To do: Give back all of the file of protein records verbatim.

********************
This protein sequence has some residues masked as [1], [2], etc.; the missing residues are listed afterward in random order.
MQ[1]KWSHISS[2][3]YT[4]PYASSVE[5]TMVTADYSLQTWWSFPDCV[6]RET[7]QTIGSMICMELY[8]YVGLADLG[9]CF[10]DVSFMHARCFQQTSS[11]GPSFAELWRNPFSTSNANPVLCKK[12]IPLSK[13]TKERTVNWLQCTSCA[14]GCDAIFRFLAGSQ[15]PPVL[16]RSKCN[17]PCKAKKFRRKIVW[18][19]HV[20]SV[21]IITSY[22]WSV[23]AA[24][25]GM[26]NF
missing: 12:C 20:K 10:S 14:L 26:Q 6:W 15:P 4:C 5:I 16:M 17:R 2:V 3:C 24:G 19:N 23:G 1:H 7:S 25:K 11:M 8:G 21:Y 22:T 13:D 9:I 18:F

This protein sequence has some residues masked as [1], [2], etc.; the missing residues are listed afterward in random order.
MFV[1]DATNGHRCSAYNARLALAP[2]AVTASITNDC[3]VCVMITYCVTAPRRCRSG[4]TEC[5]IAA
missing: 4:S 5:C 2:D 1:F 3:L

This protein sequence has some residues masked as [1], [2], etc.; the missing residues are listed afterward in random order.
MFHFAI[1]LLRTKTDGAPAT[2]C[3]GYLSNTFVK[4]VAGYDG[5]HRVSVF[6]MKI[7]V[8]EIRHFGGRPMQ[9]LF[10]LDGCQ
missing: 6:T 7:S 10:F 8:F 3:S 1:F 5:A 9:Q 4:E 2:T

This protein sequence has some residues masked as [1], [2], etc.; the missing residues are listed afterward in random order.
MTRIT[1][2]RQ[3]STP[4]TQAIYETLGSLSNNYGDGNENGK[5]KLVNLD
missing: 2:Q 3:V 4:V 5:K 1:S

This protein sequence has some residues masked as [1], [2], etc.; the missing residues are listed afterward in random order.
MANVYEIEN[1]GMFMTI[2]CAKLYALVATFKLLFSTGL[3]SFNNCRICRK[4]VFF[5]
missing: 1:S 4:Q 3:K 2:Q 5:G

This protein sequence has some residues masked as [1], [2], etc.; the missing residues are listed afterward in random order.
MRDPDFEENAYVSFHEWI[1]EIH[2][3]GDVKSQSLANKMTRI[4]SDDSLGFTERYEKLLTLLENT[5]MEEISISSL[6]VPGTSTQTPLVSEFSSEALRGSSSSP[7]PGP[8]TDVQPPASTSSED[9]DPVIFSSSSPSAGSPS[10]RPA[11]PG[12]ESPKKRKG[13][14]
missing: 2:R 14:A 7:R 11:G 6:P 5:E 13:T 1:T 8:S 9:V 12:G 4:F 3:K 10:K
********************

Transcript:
This protein sequence has some residues masked as [1], [2], etc.; the missing residues are listed afterward in random order.
MQ[1]KWSHISS[2][3]YT[4]PYASSVE[5]TMVTADYSLQTWWSFPDCV[6]RET[7]QTIGSMICMELY[8]YVGLADLG[9]CF[10]DVSFMHARCFQQTSS[11]GPSFAELWRNPFSTSNANPVLCKK[12]IPLSK[13]TKERTVNWLQCTSCA[14]GCDAIFRFLAGSQ[15]PPVL[16]RSKCN[17]PCKAKKFRRKIVW[18][19]HV[20]SV[21]IITSY[22]WSV[23]AA[24][25]GM[26]NF
missing: 12:C 20:K 10:S 14:L 26:Q 6:W 15:P 4:C 5:I 16:M 17:R 2:V 3:C 24:G 19:N 23:G 1:H 7:S 25:K 11:M 8:G 21:Y 22:T 13:D 9:I 18:F

This protein sequence has some residues masked as [1], [2], etc.; the missing residues are listed afterward in random order.
MFV[1]DATNGHRCSAYNARLALAP[2]AVTASITNDC[3]VCVMITYCVTAPRRCRSG[4]TEC[5]IAA
missing: 4:S 5:C 2:D 1:F 3:L

This protein sequence has some residues masked as [1], [2], etc.; the missing residues are listed afterward in random order.
MFHFAI[1]LLRTKTDGAPAT[2]C[3]GYLSNTFVK[4]VAGYDG[5]HRVSVF[6]MKI[7]V[8]EIRHFGGRPMQ[9]LF[10]LDGCQ
missing: 6:T 7:S 10:F 8:F 3:S 1:F 5:A 9:Q 4:E 2:T

This protein sequence has some residues masked as [1], [2], etc.; the missing residues are listed afterward in random order.
MTRIT[1][2]RQ[3]STP[4]TQAIYETLGSLSNNYGDGNENGK[5]KLVNLD
missing: 2:Q 3:V 4:V 5:K 1:S

This protein sequence has some residues masked as [1], [2], etc.; the missing residues are listed afterward in random order.
MANVYEIEN[1]GMFMTI[2]CAKLYALVATFKLLFSTGL[3]SFNNCRICRK[4]VFF[5]
missing: 1:S 4:Q 3:K 2:Q 5:G

This protein sequence has some residues masked as [1], [2], etc.; the missing residues are listed afterward in random order.
MRDPDFEENAYVSFHEWI[1]EIH[2][3]GDVKSQSLANKMTRI[4]SDDSLGFTERYEKLLTLLENT[5]MEEISISSL[6]VPGTSTQTPLVSEFSSEALRGSSSSP[7]PGP[8]TDVQPPASTSSED[9]DPVIFSSSSPSAGSPS[10]RPA[11]PG[12]ESPKKRKG[13][14]
missing: 2:R 14:A 7:R 11:G 6:P 5:E 13:T 1:T 8:S 9:V 12:G 4:F 3:K 10:K